I recently described how a swarm of drones flew in a restricted area at Palo Verde Nuclear Power Plant on two successive nights last September. A new cache of documents obtained under the Freedom of Information Act (FoIA) reveals how 24 nuclear sites suffered at least 57 drone incursions from 2015 to 2019 – and Palo Verde itself was overflown again in December, despite new security measures.
The documents were obtained from the U.S. Nuclear Regulatory Commission by Douglas D. Johnson on behalf of the Scientific Coalition for UAP Studies (SCU). The SCU’s main interest is in anomalous aerospace phenomena, more commonly known as UFOs, but Johnson uncovered a series of incidents involving something less exotic but potentially more threatening: commercial drones.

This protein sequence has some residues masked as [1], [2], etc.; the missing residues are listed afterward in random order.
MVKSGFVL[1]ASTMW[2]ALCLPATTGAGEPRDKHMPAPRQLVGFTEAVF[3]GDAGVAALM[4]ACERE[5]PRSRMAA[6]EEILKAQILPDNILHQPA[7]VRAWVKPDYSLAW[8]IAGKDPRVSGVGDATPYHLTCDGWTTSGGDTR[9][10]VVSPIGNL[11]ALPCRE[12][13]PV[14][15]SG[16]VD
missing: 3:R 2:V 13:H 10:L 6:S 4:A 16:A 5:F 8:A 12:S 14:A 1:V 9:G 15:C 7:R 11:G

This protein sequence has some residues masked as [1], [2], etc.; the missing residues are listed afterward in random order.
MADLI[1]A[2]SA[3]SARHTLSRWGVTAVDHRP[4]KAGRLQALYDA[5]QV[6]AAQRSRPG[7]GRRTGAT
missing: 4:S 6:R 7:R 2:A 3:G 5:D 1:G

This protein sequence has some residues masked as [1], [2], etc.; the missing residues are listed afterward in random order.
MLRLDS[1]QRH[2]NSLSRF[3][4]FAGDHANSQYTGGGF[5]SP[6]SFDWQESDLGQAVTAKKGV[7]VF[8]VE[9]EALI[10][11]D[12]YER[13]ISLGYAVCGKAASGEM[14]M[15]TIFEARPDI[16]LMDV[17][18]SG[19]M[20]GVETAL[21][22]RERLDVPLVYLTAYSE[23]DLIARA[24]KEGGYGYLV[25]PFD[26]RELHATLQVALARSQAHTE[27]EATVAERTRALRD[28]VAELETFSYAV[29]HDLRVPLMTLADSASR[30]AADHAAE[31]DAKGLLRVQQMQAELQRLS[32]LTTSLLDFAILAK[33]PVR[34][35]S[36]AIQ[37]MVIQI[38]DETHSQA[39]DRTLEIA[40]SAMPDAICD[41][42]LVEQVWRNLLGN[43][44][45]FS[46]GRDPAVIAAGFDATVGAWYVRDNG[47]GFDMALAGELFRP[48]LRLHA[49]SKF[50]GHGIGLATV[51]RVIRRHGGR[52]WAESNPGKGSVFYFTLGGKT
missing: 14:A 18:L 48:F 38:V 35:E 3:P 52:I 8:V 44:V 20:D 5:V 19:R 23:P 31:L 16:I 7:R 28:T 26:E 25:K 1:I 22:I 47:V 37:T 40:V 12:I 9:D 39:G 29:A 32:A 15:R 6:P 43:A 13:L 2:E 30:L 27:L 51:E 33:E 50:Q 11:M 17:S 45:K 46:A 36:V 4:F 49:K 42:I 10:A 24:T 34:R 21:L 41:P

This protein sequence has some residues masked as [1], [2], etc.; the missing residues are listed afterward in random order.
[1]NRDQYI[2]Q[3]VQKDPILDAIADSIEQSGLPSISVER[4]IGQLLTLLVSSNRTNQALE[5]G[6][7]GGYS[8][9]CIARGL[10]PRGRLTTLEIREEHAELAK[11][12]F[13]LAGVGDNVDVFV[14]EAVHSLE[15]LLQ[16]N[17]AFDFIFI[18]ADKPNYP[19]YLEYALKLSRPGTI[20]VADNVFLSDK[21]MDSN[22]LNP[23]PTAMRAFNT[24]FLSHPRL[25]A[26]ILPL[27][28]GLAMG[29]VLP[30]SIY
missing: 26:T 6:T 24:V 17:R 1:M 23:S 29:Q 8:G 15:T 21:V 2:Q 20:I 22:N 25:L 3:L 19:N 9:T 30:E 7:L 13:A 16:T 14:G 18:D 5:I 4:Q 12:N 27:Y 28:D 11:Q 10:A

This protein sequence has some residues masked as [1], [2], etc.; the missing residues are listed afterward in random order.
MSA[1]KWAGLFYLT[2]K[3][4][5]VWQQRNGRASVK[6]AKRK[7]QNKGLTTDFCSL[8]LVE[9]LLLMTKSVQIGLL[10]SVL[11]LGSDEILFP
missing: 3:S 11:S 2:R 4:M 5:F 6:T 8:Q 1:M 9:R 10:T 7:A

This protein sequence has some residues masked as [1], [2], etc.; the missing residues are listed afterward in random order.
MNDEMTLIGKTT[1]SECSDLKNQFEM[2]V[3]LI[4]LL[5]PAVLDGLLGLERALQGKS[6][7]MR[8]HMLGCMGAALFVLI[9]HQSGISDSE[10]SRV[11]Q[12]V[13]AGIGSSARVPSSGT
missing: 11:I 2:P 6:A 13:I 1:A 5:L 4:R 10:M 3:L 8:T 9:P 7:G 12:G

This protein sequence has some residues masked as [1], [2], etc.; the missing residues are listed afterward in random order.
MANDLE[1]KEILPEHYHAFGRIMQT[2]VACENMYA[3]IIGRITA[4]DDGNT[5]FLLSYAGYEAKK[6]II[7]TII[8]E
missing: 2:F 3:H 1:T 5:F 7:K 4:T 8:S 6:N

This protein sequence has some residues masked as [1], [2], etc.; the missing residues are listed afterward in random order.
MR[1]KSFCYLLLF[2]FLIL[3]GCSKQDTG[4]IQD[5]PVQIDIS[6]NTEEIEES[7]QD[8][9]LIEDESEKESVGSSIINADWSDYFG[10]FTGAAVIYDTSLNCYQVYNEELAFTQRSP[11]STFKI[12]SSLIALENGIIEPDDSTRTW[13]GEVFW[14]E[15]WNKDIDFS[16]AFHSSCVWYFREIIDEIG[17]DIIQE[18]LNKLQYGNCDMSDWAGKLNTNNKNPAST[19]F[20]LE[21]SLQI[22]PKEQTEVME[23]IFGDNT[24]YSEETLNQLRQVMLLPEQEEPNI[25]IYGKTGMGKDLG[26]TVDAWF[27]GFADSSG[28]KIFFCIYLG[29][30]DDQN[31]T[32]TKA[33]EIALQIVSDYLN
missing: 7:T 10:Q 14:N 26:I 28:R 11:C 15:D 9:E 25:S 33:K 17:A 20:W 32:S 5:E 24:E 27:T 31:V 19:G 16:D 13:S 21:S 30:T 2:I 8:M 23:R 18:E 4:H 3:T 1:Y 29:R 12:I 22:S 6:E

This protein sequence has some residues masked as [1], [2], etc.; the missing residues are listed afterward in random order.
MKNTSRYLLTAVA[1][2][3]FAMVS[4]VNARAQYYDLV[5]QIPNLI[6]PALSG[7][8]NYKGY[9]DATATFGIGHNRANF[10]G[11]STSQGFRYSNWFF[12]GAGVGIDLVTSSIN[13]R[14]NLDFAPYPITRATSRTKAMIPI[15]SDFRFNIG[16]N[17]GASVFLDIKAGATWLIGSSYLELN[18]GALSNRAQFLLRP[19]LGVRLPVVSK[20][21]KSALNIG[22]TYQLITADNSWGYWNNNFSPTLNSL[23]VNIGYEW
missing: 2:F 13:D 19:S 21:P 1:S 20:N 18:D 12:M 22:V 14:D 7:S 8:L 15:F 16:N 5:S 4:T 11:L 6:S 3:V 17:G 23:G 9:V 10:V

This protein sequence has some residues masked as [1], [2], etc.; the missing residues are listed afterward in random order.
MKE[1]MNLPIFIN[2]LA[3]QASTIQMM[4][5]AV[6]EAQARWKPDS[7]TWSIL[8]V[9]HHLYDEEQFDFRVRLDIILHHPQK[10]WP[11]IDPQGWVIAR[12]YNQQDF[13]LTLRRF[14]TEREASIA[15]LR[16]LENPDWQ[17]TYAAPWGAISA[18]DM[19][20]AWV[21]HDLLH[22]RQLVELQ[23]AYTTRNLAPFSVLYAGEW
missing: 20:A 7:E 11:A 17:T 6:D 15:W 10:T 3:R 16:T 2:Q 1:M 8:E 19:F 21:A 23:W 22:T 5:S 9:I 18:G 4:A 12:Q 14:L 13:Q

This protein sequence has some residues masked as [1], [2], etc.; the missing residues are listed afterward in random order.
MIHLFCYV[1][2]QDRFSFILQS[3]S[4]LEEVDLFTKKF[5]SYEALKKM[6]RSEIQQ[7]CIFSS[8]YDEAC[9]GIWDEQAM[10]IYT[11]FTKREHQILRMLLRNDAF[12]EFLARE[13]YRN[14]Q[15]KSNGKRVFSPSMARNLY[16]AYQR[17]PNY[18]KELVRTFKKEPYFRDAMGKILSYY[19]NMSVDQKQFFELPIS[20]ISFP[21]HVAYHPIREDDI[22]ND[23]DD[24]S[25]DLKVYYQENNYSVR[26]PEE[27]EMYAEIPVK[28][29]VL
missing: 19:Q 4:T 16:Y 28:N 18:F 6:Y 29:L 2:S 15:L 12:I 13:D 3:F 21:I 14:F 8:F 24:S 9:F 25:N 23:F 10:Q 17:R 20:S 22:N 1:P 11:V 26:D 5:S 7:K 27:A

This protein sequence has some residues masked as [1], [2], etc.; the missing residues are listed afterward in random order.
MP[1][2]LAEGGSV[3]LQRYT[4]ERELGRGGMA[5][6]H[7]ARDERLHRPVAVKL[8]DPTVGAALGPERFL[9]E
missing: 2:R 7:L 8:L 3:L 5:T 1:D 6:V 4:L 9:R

In the September incidents, a swarm of five or six large drones flew over the Unit 3 nuclear reactor at Palo Verde in Arizona for about eighty minutes, a length of time which suggested they were carrying out a thorough survey of the site. The documents released at the time referred to a similar incident at Limerick Nuclear Generating Station in Pennsylvania.
Johnson sent a follow-up request to get more details. The response was a terse list of fifty-seven security incidents (SIDs) involving drones, running from December 2014 to October 2019. This provides little more than the date and location, with no details of the number or type of drones involved. We do not know how many involved multiple, simultaneous drone flyovers. At the time the list was generated, three of the incidents were listed as ‘Open’ and five ‘Closed Resolved.’ but the overwhelming majority, 49 of them, were ‘Closed Unresolved.’ This indicates that for 85% of the cases the NRC has no idea who the perpetrators are or what they intended, and has given up on finding them.
Article Courtesy of Forbes.com & David Hambling – Contributor Aerospace & Defense